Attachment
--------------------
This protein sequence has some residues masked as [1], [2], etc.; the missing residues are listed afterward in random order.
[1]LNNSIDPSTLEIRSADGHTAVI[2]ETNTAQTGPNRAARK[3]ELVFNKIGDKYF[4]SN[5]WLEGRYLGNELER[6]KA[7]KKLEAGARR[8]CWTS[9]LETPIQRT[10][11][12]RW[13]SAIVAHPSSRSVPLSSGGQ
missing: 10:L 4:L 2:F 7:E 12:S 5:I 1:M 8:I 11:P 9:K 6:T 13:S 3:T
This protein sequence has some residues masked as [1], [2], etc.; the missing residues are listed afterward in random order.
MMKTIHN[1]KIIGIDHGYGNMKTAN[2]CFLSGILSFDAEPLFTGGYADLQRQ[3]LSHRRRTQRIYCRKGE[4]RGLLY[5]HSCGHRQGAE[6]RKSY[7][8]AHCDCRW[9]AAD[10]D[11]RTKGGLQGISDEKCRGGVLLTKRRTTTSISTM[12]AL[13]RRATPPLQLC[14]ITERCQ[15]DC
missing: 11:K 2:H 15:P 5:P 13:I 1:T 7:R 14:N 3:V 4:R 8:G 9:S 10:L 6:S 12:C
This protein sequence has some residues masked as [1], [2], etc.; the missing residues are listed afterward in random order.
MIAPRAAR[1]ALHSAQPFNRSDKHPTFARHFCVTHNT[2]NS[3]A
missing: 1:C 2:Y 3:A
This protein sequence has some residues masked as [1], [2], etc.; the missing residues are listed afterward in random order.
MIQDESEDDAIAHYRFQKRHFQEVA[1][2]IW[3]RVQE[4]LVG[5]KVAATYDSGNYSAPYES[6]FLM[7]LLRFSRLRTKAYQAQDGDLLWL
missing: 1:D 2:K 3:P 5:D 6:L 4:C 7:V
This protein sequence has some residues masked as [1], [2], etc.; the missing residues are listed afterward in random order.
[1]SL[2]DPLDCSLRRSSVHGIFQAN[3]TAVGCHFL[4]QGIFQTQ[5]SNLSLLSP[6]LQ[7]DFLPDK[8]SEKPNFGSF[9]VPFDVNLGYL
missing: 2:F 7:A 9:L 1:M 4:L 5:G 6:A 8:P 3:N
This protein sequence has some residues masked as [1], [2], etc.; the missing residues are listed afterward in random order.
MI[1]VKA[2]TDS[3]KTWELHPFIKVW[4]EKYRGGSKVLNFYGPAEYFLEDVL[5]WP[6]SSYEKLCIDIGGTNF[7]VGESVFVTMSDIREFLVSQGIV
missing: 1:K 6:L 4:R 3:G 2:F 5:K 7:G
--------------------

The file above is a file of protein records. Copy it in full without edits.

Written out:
This protein sequence has some residues masked as [1], [2], etc.; the missing residues are listed afterward in random order.
[1]LNNSIDPSTLEIRSADGHTAVI[2]ETNTAQTGPNRAARK[3]ELVFNKIGDKYF[4]SN[5]WLEGRYLGNELER[6]KA[7]KKLEAGARR[8]CWTS[9]LETPIQRT[10][11][12]RW[13]SAIVAHPSSRSVPLSSGGQ
missing: 10:L 4:L 2:F 7:E 12:S 5:I 1:M 8:I 11:P 9:K 6:T 13:S 3:T
This protein sequence has some residues masked as [1], [2], etc.; the missing residues are listed afterward in random order.
MMKTIHN[1]KIIGIDHGYGNMKTAN[2]CFLSGILSFDAEPLFTGGYADLQRQ[3]LSHRRRTQRIYCRKGE[4]RGLLY[5]HSCGHRQGAE[6]RKSY[7][8]AHCDCRW[9]AAD[10]D[11]RTKGGLQGISDEKCRGGVLLTKRRTTTSISTM[12]AL[13]RRATPPLQLC[14]ITERCQ[15]DC
missing: 11:K 2:H 15:P 5:P 13:I 1:T 7:R 14:N 3:V 4:R 8:G 9:S 10:L 6:S 12:C
This protein sequence has some residues masked as [1], [2], etc.; the missing residues are listed afterward in random order.
MIAPRAAR[1]ALHSAQPFNRSDKHPTFARHFCVTHNT[2]NS[3]A
missing: 1:C 2:Y 3:A
This protein sequence has some residues masked as [1], [2], etc.; the missing residues are listed afterward in random order.
MIQDESEDDAIAHYRFQKRHFQEVA[1][2]IW[3]RVQE[4]LVG[5]KVAATYDSGNYSAPYES[6]FLM[7]LLRFSRLRTKAYQAQDGDLLWL
missing: 1:D 2:K 3:P 5:D 6:L 4:C 7:V
This protein sequence has some residues masked as [1], [2], etc.; the missing residues are listed afterward in random order.
[1]SL[2]DPLDCSLRRSSVHGIFQAN[3]TAVGCHFL[4]QGIFQTQ[5]SNLSLLSP[6]LQ[7]DFLPDK[8]SEKPNFGSF[9]VPFDVNLGYL
missing: 2:F 7:A 9:L 1:M 4:L 5:G 6:A 8:P 3:N
This protein sequence has some residues masked as [1], [2], etc.; the missing residues are listed afterward in random order.
MI[1]VKA[2]TDS[3]KTWELHPFIKVW[4]EKYRGGSKVLNFYGPAEYFLEDVL[5]WP[6]SSYEKLCIDIGGTNF[7]VGESVFVTMSDIREFLVSQGIV
missing: 1:K 6:L 4:R 3:G 2:F 5:K 7:G